Director: David Robert Mitchell
Runtime: 100 minutes
The opening shot of David Robert Mitchell's It Follows is simple in execution, but immensely demonstrative of what makes this moody horror piece work so well. A pretty teenage girl, the sort we expect to see run and scream and die in these sorts of stories, runs up and down her street, alarming her neighbors and her parents. After retreating to the sanctuary of her home, she sprints back out and takes off in her car. The camera is still, merely panning left and right to follow her movements. No one is chasing her. The suburban street couldn't be more tranquil, aside from one teenager's inexplicable freakout. And yet the shot, which is not the last we see of this girl, is increasingly unnerving. Without a flash of gore or an obvious antagonist on screen, the first two minutes of It Follows are more tense than some horror movies are in their entire duration. And there's still 98 minutes left.
Too often, horror films mistake visual and stylistic chaos as a means of creating either scares or sustained sequences of dread. Mr. Mitchell, however, has crafted a film that at once feels like a throwback (a la The Guest) and a step forward. In a sense, you've seen It Follows, with its screaming teens not always making the smartest decisions for their survival. Yet, simultaneously, you likely haven't seen anything quite like how It Follows twists and refashions hoary horror tricks into something flooded with atmosphere, with as few bells and whistles as possible. On the heels of a recent string of successful horror entries (The Babadook, The Guest, You're Next, The Conjuring), It Follows has raised the bar for the genre yet again.
Mitchell's premise (he also wrote the script) alone is dynamite. After the obligatory opening death, the story proper begins with Detroit teenager Jay (The Guest's Maika Monroe) sleeping with her college boyfriend Hugh. Yet after the wholly consensual encounter is over, Jay is knocked unconscious. When she wakes up, Hugh has tired her to a chair and is rambling on about something that he has "passed on" to her. Shortly, Jay will find herself pursued by an entity, albeit one that takes a different form every time it appears. The creature, first seen as a naked woman, merely walks in a straight line toward its victim, until said victim has sex with someone else.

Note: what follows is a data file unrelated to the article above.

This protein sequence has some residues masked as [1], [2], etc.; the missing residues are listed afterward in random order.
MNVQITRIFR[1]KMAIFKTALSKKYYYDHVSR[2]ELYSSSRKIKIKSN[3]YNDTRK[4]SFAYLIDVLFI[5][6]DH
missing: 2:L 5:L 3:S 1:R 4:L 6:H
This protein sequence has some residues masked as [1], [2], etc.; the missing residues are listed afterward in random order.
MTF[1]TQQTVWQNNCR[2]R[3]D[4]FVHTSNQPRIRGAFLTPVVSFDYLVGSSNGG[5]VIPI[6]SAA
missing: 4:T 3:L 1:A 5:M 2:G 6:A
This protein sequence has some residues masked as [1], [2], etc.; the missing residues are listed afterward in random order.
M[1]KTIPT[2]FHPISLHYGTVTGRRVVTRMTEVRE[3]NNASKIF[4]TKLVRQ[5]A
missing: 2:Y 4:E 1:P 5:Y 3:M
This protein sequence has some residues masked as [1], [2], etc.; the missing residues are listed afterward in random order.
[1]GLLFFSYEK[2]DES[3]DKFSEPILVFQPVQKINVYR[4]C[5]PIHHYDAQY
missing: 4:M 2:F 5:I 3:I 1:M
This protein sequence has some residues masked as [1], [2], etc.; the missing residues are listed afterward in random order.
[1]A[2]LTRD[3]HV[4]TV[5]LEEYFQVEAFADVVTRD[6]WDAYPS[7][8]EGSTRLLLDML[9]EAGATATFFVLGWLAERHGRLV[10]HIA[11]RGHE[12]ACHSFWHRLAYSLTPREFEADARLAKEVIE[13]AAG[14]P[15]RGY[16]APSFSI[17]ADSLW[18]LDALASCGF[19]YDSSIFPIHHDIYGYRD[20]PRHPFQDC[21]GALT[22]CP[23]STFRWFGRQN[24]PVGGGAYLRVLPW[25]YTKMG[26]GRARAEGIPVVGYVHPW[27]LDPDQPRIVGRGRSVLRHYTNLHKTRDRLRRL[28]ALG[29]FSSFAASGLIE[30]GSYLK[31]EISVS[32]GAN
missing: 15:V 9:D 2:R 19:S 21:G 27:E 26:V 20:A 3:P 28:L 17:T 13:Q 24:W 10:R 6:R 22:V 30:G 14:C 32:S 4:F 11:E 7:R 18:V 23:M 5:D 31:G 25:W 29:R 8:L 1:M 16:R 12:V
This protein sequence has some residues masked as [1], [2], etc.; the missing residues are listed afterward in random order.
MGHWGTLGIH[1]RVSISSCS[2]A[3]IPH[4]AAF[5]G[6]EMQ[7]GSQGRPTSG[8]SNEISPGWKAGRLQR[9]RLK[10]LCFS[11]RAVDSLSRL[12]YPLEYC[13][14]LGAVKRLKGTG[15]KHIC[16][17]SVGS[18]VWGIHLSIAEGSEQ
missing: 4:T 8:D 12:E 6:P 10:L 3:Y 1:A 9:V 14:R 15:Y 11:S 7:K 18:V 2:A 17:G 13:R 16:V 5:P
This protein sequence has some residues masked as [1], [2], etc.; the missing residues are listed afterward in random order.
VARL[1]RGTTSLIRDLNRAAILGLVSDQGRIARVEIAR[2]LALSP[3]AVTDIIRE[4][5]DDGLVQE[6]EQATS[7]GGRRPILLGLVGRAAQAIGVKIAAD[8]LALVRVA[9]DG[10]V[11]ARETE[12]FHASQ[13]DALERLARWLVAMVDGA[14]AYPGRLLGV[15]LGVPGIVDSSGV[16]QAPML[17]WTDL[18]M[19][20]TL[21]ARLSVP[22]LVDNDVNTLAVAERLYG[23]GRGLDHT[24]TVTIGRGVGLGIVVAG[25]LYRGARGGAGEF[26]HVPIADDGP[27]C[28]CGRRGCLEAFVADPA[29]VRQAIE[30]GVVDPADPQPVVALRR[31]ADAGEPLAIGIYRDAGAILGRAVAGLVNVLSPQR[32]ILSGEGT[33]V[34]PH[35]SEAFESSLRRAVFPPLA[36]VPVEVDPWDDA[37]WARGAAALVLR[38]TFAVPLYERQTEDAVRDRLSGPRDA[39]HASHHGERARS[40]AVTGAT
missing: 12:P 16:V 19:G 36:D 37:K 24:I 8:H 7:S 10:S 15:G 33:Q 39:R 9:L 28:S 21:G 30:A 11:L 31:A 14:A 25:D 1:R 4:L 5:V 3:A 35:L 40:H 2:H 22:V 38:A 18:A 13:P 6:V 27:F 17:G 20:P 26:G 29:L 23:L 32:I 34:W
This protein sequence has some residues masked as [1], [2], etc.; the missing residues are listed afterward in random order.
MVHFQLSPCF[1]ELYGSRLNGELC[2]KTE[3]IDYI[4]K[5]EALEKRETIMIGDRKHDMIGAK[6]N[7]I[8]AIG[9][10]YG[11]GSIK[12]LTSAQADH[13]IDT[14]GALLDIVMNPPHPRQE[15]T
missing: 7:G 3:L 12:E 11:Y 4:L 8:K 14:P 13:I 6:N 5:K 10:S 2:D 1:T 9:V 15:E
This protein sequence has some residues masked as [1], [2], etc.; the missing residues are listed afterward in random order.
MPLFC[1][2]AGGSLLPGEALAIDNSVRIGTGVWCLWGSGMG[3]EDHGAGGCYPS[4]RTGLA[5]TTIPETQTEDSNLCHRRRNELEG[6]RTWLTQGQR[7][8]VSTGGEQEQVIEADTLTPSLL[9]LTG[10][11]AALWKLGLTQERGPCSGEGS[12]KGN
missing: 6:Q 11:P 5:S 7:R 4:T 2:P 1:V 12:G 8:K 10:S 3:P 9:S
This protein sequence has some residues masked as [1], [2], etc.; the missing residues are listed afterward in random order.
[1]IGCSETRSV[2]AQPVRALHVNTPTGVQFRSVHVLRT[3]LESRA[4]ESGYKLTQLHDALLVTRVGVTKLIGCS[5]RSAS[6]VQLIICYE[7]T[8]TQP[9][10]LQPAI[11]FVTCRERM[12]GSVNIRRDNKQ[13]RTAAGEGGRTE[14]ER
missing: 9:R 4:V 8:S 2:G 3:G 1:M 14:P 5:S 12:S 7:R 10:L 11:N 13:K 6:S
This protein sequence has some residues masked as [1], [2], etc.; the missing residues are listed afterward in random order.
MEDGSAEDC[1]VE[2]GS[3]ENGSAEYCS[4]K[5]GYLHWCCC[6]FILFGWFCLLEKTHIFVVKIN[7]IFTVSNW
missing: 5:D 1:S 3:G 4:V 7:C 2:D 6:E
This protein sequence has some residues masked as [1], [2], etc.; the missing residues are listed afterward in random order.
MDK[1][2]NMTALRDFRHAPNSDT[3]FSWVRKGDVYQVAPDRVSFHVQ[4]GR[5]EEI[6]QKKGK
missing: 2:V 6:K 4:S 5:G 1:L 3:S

Whatever the malevolent force in It Follows is, it's not an idea that instantly registers on a visual level. Sometimes the creature manifests itself as someone scary, but other times it takes the form of an ordinary civilian. And yet despite the often mundane appearance of the monster, It Follows is an extraordinarily accomplished piece on a visual level. Mitchell's shots are often quite long, and forgo any hectic transitions or edits. Some of the most intense stretches in the film are built upon the camera's gentle movements left and right, or forward and backward. Meanwhile, Rich Vreeland, also known by the stage name Disasterpeace, supplies a thudding electronic score that would make John Carpenter proud. The combination creates a sense of paranoia that is at once over-the-top and deeply nerve-wracking.
Even when Mitchell sets up a scene as innocent, the possibility of the titular "it" is always there, and that's where It Follows' staying power stems from. Rather than try and drag the viewer through endless jump scares, Mitchell invests considerable effort in creating an atmosphere that takes hold early, and keeps the intensity and an unwavering, at times unbearable, white-knuckle simmer. This is a horror film designed to hold your attention, and it does so with mostly spectacular results.
And even though It Follows is not designed as a character-driven freak-out like The Babadook, the cast deserves mention for solid work across the board. The standout, of course, is Monroe, who's quickly making a name for herself as a true 21st century scream queen. Though often bewildered by what's going on, Monroe never turns Jay into a total dope. Suspension of disbelief is a given with It Follows' sexually-charged premise, but Monroe helps ground Jay's terror and make her actions believable, even if they aren't always the smartest (Hugh tells her to never hide in a place with only one exit, and the advice is blatantly ignored multiple times).
Mitchell maintains It Follows' intensity effortlessly, even sticking the landing in the finale, an area where many horror movies start to lose their footing. Since we see the monster so often, and understand its capabilities, there's no twist incorporated for the sake of upping the ante for sheer spectacle. The monster (ghost...demon...whatever) is a constant, and therefore it's constantly menacing. At once a self-aware B-movie and a straight-faced screamer, It Follows is an exhilarating work that uses simplicity to consistently create some of the most intense horror moments in years, and all because it opts to walk where so many similar films would rather run.